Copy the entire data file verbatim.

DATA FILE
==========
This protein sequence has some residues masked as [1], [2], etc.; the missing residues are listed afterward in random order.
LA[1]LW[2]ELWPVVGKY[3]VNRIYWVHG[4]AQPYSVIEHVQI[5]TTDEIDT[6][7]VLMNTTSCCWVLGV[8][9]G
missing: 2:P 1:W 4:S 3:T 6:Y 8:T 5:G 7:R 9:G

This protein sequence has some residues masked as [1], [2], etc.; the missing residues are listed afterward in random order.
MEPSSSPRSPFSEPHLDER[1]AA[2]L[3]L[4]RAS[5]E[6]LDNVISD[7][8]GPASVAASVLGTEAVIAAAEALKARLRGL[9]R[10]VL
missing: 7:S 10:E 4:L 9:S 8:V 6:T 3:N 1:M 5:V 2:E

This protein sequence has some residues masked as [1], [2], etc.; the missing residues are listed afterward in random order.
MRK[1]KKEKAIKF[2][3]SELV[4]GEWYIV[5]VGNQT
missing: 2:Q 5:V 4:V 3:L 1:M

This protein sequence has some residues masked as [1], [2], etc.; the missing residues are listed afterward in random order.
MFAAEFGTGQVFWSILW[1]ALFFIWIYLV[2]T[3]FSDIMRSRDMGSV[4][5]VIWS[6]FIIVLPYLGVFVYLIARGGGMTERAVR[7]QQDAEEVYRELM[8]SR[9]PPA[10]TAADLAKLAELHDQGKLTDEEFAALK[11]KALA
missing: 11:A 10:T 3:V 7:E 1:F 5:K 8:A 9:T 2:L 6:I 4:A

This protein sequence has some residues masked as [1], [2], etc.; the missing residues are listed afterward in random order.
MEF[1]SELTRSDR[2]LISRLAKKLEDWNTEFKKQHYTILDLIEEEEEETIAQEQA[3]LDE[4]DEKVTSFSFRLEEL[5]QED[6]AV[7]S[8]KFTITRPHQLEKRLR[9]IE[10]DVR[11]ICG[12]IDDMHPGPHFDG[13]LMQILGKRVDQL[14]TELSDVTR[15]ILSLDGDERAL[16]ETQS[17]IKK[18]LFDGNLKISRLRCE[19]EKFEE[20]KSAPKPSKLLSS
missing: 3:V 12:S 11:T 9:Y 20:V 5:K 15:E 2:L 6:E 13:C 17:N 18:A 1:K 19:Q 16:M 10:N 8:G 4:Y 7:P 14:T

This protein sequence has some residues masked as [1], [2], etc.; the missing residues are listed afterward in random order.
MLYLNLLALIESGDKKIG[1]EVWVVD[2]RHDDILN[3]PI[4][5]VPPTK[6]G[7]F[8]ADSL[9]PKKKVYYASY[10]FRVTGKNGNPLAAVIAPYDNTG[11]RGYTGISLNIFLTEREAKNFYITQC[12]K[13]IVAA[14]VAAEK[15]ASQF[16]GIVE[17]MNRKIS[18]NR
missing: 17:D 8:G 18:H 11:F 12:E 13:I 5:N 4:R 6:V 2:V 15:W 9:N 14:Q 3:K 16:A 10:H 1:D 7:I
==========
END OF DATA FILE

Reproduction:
This protein sequence has some residues masked as [1], [2], etc.; the missing residues are listed afterward in random order.
LA[1]LW[2]ELWPVVGKY[3]VNRIYWVHG[4]AQPYSVIEHVQI[5]TTDEIDT[6][7]VLMNTTSCCWVLGV[8][9]G
missing: 2:P 1:W 4:S 3:T 6:Y 8:T 5:G 7:R 9:G

This protein sequence has some residues masked as [1], [2], etc.; the missing residues are listed afterward in random order.
MEPSSSPRSPFSEPHLDER[1]AA[2]L[3]L[4]RAS[5]E[6]LDNVISD[7][8]GPASVAASVLGTEAVIAAAEALKARLRGL[9]R[10]VL
missing: 7:S 10:E 4:L 9:S 8:V 6:T 3:N 1:M 5:V 2:E

This protein sequence has some residues masked as [1], [2], etc.; the missing residues are listed afterward in random order.
MRK[1]KKEKAIKF[2][3]SELV[4]GEWYIV[5]VGNQT
missing: 2:Q 5:V 4:V 3:L 1:M

This protein sequence has some residues masked as [1], [2], etc.; the missing residues are listed afterward in random order.
MFAAEFGTGQVFWSILW[1]ALFFIWIYLV[2]T[3]FSDIMRSRDMGSV[4][5]VIWS[6]FIIVLPYLGVFVYLIARGGGMTERAVR[7]QQDAEEVYRELM[8]SR[9]PPA[10]TAADLAKLAELHDQGKLTDEEFAALK[11]KALA
missing: 11:A 10:T 3:V 7:E 1:F 5:K 8:A 9:T 2:L 6:I 4:A

This protein sequence has some residues masked as [1], [2], etc.; the missing residues are listed afterward in random order.
MEF[1]SELTRSDR[2]LISRLAKKLEDWNTEFKKQHYTILDLIEEEEEETIAQEQA[3]LDE[4]DEKVTSFSFRLEEL[5]QED[6]AV[7]S[8]KFTITRPHQLEKRLR[9]IE[10]DVR[11]ICG[12]IDDMHPGPHFDG[13]LMQILGKRVDQL[14]TELSDVTR[15]ILSLDGDERAL[16]ETQS[17]IKK[18]LFDGNLKISRLRCE[19]EKFEE[20]KSAPKPSKLLSS
missing: 3:V 12:S 11:T 9:Y 20:V 5:K 15:E 2:L 6:E 13:C 17:N 18:A 1:K 19:Q 16:M 10:N 8:G 4:Y 7:P 14:T

This protein sequence has some residues masked as [1], [2], etc.; the missing residues are listed afterward in random order.
MLYLNLLALIESGDKKIG[1]EVWVVD[2]RHDDILN[3]PI[4][5]VPPTK[6]G[7]F[8]ADSL[9]PKKKVYYASY[10]FRVTGKNGNPLAAVIAPYDNTG[11]RGYTGISLNIFLTEREAKNFYITQC[12]K[13]IVAA[14]VAAEK[15]ASQF[16]GIVE[17]MNRKIS[18]NR
missing: 17:D 8:G 18:H 11:F 12:E 13:I 5:N 4:R 6:V 2:V 15:W 9:N 14:Q 3:K 16:A 10:H 1:D 7:I